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The One Christmas Movie It Is Your Parental Duty To Have Your Kids Watch

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Since before my son was born, my husband and I were big movie buffs. And after that period of being too afraid to leave him alone with someone else for more than an hour at a time, we became moviegoers once again. So now that my kid is at the toddler stage of actually watching full length-movies, Christmas has a whole new meaning. And the one Christmas movie to have your kids watch is Rudolph the Red-Nosed Reindeer. In my opinion anyway.

I know, it's not exactly a Pixar creation and it's a wonder that it's held up after literally decades, but it's a classic with a meaningful message behind pretty much each and every song. So really, I guess for me, its the nostalgia of it all. And what parent, prone to crying whenever they think of their babies growing up, can't get into nostalgic movies with their kids?

Now, I am all for those in the camp of playing A Christmas Story on a loop throughout Christmas day, or watching How the Grinch Stole Christmas multiple times throughout December. But, at least once, you need to introduce your kid to one of the older Christmas classics, and Rudolph is it.

It might seem a little dated at first, but it's also a welcome change from the usual high intensity TV shows and movies that kids are so obsessed with these days. I can't be the only one whose three-year-old insists that he's a Power Ranger after watching it and then proceeds to wreck my living room, right? Right?

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Rudolph is about more than an unusual reindeer. Instead, it teaches kids about acceptance — not just of others, but of yourself as well. It shows you how to love everything about yourself and accept your differences that go against what is considered "normal." Don't be ashamed of your flaws and quirks. Embrace them because it's all part of what makes you, well, you! And on the flip side, it teaches kids how to accept others. In this story, the outcast becomes Santa's hero. It doesn't get much better than that. Plus, Rudolph has a freaking song about him. He's kind of legit.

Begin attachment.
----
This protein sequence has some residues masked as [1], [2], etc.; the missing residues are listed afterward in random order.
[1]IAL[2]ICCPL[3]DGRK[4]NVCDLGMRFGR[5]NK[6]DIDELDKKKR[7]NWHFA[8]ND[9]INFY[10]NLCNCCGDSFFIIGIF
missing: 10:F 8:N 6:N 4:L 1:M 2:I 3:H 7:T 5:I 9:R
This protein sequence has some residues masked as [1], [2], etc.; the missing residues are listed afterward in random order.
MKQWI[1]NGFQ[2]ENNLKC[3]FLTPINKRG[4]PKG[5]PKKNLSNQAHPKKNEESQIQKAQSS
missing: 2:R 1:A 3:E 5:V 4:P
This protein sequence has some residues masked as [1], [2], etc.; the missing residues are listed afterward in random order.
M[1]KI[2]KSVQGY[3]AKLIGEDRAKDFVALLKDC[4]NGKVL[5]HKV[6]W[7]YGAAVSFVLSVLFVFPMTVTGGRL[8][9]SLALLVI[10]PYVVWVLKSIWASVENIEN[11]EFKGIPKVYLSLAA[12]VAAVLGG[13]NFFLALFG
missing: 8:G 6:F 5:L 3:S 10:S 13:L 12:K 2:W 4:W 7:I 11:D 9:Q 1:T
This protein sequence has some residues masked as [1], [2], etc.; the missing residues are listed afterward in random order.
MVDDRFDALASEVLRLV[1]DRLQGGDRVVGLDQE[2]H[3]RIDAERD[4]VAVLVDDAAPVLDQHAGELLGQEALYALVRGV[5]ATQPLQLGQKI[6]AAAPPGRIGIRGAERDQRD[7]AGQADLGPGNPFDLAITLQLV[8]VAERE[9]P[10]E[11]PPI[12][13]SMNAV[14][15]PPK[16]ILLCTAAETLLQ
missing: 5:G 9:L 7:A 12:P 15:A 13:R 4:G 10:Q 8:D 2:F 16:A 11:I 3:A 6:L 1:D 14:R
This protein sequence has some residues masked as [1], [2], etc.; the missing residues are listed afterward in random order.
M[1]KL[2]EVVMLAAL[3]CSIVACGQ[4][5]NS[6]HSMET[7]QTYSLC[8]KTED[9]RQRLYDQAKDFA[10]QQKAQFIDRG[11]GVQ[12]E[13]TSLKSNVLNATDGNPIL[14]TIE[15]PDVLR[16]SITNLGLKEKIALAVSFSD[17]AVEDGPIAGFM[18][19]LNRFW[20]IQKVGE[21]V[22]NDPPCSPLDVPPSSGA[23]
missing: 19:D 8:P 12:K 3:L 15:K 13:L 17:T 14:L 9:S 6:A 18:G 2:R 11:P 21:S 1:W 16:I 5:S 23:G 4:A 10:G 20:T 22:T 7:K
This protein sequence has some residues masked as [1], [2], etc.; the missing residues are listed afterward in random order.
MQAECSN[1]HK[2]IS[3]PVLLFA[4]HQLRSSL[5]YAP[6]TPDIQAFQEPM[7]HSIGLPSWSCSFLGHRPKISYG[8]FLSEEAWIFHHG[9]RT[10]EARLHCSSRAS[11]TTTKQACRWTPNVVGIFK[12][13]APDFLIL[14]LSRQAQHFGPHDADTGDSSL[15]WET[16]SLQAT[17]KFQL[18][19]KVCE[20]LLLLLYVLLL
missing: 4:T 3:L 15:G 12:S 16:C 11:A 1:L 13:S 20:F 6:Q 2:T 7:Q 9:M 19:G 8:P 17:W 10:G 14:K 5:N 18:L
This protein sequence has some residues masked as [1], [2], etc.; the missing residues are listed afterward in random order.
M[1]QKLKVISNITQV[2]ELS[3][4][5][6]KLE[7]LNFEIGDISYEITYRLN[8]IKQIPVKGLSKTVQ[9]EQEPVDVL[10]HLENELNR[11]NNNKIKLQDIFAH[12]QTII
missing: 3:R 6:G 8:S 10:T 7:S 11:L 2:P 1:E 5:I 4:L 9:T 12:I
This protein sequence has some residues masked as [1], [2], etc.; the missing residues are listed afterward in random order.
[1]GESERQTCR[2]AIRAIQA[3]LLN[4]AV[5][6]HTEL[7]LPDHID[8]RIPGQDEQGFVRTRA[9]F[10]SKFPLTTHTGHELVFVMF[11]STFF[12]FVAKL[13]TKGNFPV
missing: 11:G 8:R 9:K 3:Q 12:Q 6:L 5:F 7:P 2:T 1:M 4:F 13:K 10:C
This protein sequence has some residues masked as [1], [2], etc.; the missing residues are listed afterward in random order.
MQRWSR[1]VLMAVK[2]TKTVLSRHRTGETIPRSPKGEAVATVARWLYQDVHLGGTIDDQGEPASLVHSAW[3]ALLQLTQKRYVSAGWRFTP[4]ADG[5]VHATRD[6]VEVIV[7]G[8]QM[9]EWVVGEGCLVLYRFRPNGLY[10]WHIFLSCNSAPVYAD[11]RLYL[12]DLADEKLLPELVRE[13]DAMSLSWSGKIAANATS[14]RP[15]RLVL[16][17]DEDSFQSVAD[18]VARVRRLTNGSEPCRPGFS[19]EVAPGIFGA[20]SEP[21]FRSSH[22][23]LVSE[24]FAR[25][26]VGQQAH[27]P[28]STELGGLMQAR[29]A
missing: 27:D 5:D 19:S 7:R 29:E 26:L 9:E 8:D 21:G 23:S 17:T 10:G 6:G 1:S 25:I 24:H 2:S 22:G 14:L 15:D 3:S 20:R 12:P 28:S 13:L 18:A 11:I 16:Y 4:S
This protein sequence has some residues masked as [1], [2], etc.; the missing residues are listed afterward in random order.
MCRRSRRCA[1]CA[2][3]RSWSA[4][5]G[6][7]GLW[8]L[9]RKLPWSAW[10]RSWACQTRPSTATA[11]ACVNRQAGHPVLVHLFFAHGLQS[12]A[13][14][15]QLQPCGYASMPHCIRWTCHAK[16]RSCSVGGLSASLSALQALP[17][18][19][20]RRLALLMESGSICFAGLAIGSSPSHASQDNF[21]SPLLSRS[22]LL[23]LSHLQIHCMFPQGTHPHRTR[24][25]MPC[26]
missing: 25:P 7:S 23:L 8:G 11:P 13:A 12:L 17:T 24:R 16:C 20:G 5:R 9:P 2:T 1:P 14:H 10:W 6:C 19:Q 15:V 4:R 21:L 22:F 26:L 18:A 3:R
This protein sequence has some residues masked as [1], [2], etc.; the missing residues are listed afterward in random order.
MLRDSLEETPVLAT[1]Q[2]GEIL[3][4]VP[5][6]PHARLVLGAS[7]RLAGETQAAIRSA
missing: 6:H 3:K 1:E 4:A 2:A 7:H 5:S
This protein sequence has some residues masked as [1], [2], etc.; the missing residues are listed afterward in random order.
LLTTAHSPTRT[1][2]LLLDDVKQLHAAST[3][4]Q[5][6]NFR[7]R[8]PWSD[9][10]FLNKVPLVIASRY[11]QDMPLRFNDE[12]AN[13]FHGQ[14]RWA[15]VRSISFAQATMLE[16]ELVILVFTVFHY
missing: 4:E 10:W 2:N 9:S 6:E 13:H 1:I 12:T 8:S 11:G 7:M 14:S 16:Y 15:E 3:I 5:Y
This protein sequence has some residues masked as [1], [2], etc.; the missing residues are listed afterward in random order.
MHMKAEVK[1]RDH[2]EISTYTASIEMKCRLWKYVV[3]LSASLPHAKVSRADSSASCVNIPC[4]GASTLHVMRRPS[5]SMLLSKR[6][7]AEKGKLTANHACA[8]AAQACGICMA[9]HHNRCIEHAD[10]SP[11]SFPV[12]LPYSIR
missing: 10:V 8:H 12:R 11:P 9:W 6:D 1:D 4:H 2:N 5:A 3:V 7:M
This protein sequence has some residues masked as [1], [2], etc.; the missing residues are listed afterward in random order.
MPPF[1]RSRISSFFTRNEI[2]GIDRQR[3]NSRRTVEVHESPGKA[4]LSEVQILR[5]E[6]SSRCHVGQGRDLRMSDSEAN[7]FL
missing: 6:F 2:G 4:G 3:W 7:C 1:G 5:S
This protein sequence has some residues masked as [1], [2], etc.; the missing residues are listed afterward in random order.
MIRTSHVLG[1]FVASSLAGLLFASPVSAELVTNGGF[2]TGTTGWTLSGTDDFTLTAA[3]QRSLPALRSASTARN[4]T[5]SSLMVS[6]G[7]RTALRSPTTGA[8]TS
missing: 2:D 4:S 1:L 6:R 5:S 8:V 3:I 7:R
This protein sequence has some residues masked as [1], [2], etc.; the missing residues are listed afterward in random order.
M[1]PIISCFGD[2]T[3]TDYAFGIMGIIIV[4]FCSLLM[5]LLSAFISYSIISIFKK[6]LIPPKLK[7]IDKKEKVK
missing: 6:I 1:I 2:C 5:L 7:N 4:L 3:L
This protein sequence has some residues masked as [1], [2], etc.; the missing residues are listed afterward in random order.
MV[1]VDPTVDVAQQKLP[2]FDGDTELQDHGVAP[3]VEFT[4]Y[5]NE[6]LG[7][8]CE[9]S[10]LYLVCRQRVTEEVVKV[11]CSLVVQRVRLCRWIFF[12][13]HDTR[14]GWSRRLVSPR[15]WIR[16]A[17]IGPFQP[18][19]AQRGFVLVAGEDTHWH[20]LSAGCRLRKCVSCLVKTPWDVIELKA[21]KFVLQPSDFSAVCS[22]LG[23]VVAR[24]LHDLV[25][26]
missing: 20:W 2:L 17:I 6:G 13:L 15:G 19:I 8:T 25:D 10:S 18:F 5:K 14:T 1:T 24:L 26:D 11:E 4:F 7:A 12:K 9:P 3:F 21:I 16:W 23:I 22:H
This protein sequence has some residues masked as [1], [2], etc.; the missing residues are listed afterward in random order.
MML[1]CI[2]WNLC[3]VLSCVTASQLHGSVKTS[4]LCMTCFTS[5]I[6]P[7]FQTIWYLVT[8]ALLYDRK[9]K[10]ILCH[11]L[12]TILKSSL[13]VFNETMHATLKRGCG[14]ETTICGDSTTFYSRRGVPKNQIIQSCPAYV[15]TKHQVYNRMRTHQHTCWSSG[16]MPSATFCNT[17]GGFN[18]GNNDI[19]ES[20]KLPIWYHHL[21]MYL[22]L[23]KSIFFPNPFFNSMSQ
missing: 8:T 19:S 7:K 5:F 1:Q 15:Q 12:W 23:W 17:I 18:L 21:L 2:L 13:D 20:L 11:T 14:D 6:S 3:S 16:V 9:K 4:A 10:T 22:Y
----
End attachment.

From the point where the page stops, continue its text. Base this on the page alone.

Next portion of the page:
Eventually in the movie, Rudolph and Hermey, the elf who would rather be a dentist, travel to the Island of Misfit Toys and see the castoffs of unwanted and "different" toys. There's the Charlie-in-the-Box, who should have been a Jack-in-the-Box. Also the elephant with spots, and the train with square wheels. Just like Rudolph and Hermey, they don't know where they fit in, but as the moral of the movie plays out, the whole point is that being different is what makes them special.

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And as your kids watch it and giggle at the spotted elephant or the cowboy riding an ostrich, the lesson will click without having it thrown at them. There's also that awesome song when they visit the Island of Misfit Toys, so you'll have that to look forward to being stuck in your head for the entire following week. (Totally worth it though.)

Right now, my three-year-old is obsessed with Elf. So much so that I never thought I would say "no" to watching that movie. He didn't ruin it for me, per se, but he loves watching his faves on a loop. Anyway, one of his favorite parts of the movie is when Buddy the Elf talks to the snowman in the North Pole and, although the quality is a million times better than that of 1964, it's similar to Rudolph's claymation. And although my kid is an expert with the iPad and knows how to turn on and off the Xbox, he can still appreciate it because it's still engaging. But with Rudolph, it's engaging your kids in more than the music and movements, but also the meaning behind it all.

If you still have doubts about introducing them to the one Christmas movie to have your kids watch, the "movie" is less than an hour long. So if they hate it, it will be over soon. And if they love it, and want to watch it over and over again, they'll be all the better for it.